Lee Dorrian – vocals
Leo Smee – bass
With the Dead – Love From With the Dead
Doom is all around us. The optimism of a new millennium has steadily disintegrated. The light at the end of the tunnel turned out to be a burning tower block and the powers-that-be are dancing in the smouldering ruins. Humanity is eating itself and we’re all terminally fucked. As a result, it makes perfect sense that the emergence of British doom metal mavens With The Dead would strike a dissonant chord with so many people. Formed in 2014 by former Cathedral/Napalm Death frontman and Rise Above Records boss Lee Dorrian and ex-Electric Wizard/Ramesses bassist/guitarist Tim Bagshaw, the band coalesced in a monetary burst of spontaneity and shared fury, resulting in the release of their eponymous debut album in 2015: one of that year’s most widely acclaimed releases and a welcome shot in the arm for fans of merciless, unrelenting sonic despair.
“We were very happy with the way the first album was received,” says Lee. “To be honest, there were no real expectations with the first LP. It’s hard to explain. We just got together and did it. There was no big anticipation. We knew it was going to be well received by certain people, just because of the sheer heaviness of it, but we didn’t think it would get the reaction it did. It sold really well and got a good response all around. It came together so strangely and so fast. We hadn’t gone round, sweating in the clubs, although we’ve all done that previously. The record came out on Rise Above so it was easy and there were no demands from anyone except ourselves. The important thing is, we didn’t want it to be seen as some novelty project band.”
Hell-bent on staking a further claim to be doom metal’s most intense and remorseless practitioners, With The Dead have now completed work on their second album, Love From With The Dead. Comprising tracks recorded during two separate sessions with celebrated studio guru Jaime Gomez Arellano, the new material represents the first fruits of the band’s recently retooled line-up. Joining Lee and Tim are bassist Leo Smee and drummer Alex Thomas, who replaces the departed Mark Greening. As Lee explains, the band’s new incarnation generated great chemistry from the start.
“Tim came over from New Jersey, where he still lives, and we booked four nights’ rehearsals with Leo and Alex to see how it was going to work. Literally, on the first night, they had the whole set nailed within three or four hours. It sounded better than ever before, too. So the next three nights were pointless and we didn’t need them, so we spent the time going over ideas for new songs and by the end we had four brand new songs. It was crazy. Then we thought ‘While Tim’s over, let’s go in the studio and record them…’ Luckily, Gomez was free and we went over to his studio and recorded the four new tracks, they’re the last four on the album, and it was all done just like that. The other three tracks were recorded nearly a year later, again with just one night’s rehearsal. It was all done super quick.”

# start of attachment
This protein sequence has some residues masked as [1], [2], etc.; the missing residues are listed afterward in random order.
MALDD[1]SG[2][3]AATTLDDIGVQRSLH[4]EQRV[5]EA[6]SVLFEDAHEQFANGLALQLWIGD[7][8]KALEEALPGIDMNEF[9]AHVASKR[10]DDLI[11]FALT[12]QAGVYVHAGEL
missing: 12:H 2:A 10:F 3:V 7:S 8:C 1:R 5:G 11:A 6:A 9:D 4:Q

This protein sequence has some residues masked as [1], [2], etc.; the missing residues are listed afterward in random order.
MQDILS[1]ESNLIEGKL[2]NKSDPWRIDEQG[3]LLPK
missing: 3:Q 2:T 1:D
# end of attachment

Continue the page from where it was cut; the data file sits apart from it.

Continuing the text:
For those who flinched at the sheer, unforgiving brutality of With The Dead’s first record, the songs on Love From With The Dead are liable to cause major emotional trauma. Darker, denser, more despondent and sickeningly heavy in numerous senses of the word, this is an album that re-establishes doom as a genre that embraces the extreme and not just some cosy, nostalgic reimagining of the early ‘70s. From opener Isolation’s slithering howl of torment and the crushing, schizophrenic barrage of Egyptian Tomb through to the expansive, drone-driven horrors of the closing CV1 (a mournful lament to Lee Dorrian’s home city of Coventry that features a guest appearance by home-town comrade and electro-noise maverick Russell Haswell), Love From With The Dead grimly extinguishes the light of hope and hammers home the hatred and futility that plagues our brief and brittle lives.
“The thinking was that the first LP was meant to be the heaviest we could possibly make, but then what do you next?” Lee muses. “Well, the only thing you can do is make the next one even heavier. So that was the ambition and the intention, to make it even more crushing. But to be able to do that you have to be crushed yourself. This last couple of years have been quite soul-destroying. There’s been a lot of personal shit going on, and during this whole process so much fucking bad shit has happened in my personal life and other people’s personal lives. Everything you hear on this LP, the angst is very real. I’ve never felt so disillusioned with life and the world around me, not since the first Cathedral album!”
Irrefutable evidence that With The Dead are a formidable and substantial proposition, the quartet’s second album could hardly provide a more apposite soundtrack to the deeply fucked up and irrevocably dysfunctional state of the world in 2017. Both a fine example of the simple, savage power of the riff and an authentic outpouring of anger, bitterness, bile and vivid existential dread, it is the living, breathing, screaming embodiment of heaviness itself. Cometh the hour, cometh the bringers of doom…
“I’m 50 next year and you’re supposed to mellow out when you get older, but why?” Lee asks. “I don’t feel like mellowing out. The world’s getting worse, the atmosphere is getting heavier, people treat each other like shit and there’s so much negativity, how are you supposed to chill out when all that’s going on? I’m in a privileged position to be able to be in a band like this, so why fuck around? The band’s called With The Dead and it’s a doom band, why would you want to mellow out? It’s got to be pure nihilism or nothing.”
Dom Lawson, July 2017.